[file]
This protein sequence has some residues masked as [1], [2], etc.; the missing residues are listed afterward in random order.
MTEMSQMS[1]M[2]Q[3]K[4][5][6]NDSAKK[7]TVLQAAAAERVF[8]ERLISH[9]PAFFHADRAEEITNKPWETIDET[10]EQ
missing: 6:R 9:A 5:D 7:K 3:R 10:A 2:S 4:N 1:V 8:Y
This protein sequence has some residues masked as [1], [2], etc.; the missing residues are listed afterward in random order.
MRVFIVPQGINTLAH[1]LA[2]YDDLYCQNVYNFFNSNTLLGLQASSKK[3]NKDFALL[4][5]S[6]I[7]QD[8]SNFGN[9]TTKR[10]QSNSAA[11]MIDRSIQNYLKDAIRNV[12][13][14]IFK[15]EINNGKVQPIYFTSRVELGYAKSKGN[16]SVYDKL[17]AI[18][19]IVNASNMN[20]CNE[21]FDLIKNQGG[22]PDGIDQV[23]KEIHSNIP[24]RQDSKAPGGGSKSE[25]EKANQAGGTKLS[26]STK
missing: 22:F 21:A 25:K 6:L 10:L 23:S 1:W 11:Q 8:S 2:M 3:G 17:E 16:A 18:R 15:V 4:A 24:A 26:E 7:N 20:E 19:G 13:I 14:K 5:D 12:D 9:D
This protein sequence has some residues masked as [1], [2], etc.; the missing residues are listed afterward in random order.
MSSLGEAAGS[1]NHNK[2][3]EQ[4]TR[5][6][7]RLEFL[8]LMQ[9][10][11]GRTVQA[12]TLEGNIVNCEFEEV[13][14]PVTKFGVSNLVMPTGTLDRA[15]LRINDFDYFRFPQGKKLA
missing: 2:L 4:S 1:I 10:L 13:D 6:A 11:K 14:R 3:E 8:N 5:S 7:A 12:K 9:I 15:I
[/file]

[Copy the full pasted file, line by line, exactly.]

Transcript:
This protein sequence has some residues masked as [1], [2], etc.; the missing residues are listed afterward in random order.
MTEMSQMS[1]M[2]Q[3]K[4][5][6]NDSAKK[7]TVLQAAAAERVF[8]ERLISH[9]PAFFHADRAEEITNKPWETIDET[10]EQ
missing: 6:R 9:A 5:D 7:K 3:R 10:A 2:S 4:N 1:V 8:Y
This protein sequence has some residues masked as [1], [2], etc.; the missing residues are listed afterward in random order.
MRVFIVPQGINTLAH[1]LA[2]YDDLYCQNVYNFFNSNTLLGLQASSKK[3]NKDFALL[4][5]S[6]I[7]QD[8]SNFGN[9]TTKR[10]QSNSAA[11]MIDRSIQNYLKDAIRNV[12][13][14]IFK[15]EINNGKVQPIYFTSRVELGYAKSKGN[16]SVYDKL[17]AI[18][19]IVNASNMN[20]CNE[21]FDLIKNQGG[22]PDGIDQV[23]KEIHSNIP[24]RQDSKAPGGGSKSE[25]EKANQAGGTKLS[26]STK
missing: 22:F 21:A 25:K 6:L 10:L 23:S 1:W 11:Q 8:S 2:M 3:G 17:E 16:A 18:R 15:V 4:A 24:A 26:E 7:N 20:E 19:G 13:I 14:K 5:D 12:D 9:D
This protein sequence has some residues masked as [1], [2], etc.; the missing residues are listed afterward in random order.
MSSLGEAAGS[1]NHNK[2][3]EQ[4]TR[5][6][7]RLEFL[8]LMQ[9][10][11]GRTVQA[12]TLEGNIVNCEFEEV[13][14]PVTKFGVSNLVMPTGTLDRA[15]LRINDFDYFRFPQGKKLA
missing: 2:L 4:S 1:I 10:L 13:D 6:A 11:K 14:R 3:E 8:N 5:S 7:A 12:K 9:I 15:I